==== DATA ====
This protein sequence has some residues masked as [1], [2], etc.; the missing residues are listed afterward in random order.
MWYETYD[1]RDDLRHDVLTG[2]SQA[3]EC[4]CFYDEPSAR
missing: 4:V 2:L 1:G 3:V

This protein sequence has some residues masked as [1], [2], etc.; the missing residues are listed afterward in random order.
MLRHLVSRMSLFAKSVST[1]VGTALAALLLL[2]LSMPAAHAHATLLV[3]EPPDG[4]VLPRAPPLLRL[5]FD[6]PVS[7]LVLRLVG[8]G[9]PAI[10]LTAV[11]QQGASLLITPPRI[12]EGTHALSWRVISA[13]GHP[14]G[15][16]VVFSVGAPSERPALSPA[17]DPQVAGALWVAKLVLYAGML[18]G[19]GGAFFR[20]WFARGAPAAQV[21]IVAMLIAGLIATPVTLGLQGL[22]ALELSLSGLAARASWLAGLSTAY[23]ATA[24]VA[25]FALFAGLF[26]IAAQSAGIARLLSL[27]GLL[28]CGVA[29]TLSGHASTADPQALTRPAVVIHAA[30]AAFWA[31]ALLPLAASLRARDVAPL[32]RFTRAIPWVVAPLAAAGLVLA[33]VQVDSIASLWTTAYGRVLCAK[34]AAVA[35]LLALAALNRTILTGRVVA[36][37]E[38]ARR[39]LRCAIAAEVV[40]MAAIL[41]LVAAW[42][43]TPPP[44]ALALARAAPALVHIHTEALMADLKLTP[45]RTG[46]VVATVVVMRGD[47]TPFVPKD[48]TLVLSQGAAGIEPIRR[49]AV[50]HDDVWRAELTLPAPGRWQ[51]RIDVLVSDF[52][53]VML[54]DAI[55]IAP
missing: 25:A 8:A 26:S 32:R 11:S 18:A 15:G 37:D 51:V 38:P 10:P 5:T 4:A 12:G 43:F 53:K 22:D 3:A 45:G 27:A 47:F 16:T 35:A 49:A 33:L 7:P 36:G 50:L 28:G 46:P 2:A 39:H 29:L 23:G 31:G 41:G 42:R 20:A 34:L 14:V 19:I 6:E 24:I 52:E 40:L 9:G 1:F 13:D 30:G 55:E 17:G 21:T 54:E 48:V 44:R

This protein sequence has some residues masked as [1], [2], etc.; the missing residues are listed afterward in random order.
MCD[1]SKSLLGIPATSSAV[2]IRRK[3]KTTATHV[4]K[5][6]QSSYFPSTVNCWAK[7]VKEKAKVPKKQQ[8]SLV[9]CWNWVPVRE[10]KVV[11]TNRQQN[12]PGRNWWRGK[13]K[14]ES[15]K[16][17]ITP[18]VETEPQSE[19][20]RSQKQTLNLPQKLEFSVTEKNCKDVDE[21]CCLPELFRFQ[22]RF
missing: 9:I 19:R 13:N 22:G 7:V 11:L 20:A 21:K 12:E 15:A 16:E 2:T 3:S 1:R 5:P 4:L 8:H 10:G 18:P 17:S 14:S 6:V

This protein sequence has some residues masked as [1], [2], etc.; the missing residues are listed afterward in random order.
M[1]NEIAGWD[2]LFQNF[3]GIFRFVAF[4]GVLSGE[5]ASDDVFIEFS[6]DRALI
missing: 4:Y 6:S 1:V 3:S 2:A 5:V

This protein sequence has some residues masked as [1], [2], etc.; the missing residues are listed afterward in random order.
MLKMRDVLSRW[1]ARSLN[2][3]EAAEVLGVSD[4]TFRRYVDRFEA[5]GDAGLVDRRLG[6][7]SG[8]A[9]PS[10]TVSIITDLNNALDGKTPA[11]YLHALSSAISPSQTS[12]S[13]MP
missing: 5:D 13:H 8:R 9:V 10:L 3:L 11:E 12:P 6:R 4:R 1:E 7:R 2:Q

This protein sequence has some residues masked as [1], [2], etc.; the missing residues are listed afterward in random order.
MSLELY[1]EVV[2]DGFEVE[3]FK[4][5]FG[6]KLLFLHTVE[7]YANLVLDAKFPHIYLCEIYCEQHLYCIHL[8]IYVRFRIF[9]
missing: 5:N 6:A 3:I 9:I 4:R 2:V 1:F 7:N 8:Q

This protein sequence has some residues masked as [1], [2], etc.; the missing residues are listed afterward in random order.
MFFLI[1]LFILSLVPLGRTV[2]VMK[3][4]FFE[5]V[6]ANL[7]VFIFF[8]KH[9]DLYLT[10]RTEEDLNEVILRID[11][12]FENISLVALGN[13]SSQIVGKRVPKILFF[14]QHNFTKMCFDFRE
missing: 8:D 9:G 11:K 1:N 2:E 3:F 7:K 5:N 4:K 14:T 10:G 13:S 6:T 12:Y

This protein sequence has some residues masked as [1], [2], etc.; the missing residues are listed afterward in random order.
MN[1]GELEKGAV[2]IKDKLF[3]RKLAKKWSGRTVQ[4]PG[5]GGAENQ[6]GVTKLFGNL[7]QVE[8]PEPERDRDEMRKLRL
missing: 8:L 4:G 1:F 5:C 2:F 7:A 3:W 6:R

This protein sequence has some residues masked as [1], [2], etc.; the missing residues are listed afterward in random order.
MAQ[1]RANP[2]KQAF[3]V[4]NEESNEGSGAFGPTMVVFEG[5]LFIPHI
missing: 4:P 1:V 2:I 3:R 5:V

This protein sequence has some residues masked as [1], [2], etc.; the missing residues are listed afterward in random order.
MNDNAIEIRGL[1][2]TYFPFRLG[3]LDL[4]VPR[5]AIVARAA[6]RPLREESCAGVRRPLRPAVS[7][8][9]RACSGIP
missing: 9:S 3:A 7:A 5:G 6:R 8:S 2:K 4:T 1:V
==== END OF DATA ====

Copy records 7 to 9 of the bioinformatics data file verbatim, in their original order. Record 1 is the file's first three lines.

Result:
This protein sequence has some residues masked as [1], [2], etc.; the missing residues are listed afterward in random order.
MFFLI[1]LFILSLVPLGRTV[2]VMK[3][4]FFE[5]V[6]ANL[7]VFIFF[8]KH[9]DLYLT[10]RTEEDLNEVILRID[11][12]FENISLVALGN[13]SSQIVGKRVPKILFF[14]QHNFTKMCFDFRE
missing: 8:D 9:G 11:K 1:N 2:E 3:F 7:K 5:N 4:K 14:T 10:G 13:S 6:T 12:Y

This protein sequence has some residues masked as [1], [2], etc.; the missing residues are listed afterward in random order.
MN[1]GELEKGAV[2]IKDKLF[3]RKLAKKWSGRTVQ[4]PG[5]GGAENQ[6]GVTKLFGNL[7]QVE[8]PEPERDRDEMRKLRL
missing: 8:L 4:G 1:F 5:C 2:F 7:A 3:W 6:R

This protein sequence has some residues masked as [1], [2], etc.; the missing residues are listed afterward in random order.
MAQ[1]RANP[2]KQAF[3]V[4]NEESNEGSGAFGPTMVVFEG[5]LFIPHI
missing: 4:P 1:V 2:I 3:R 5:V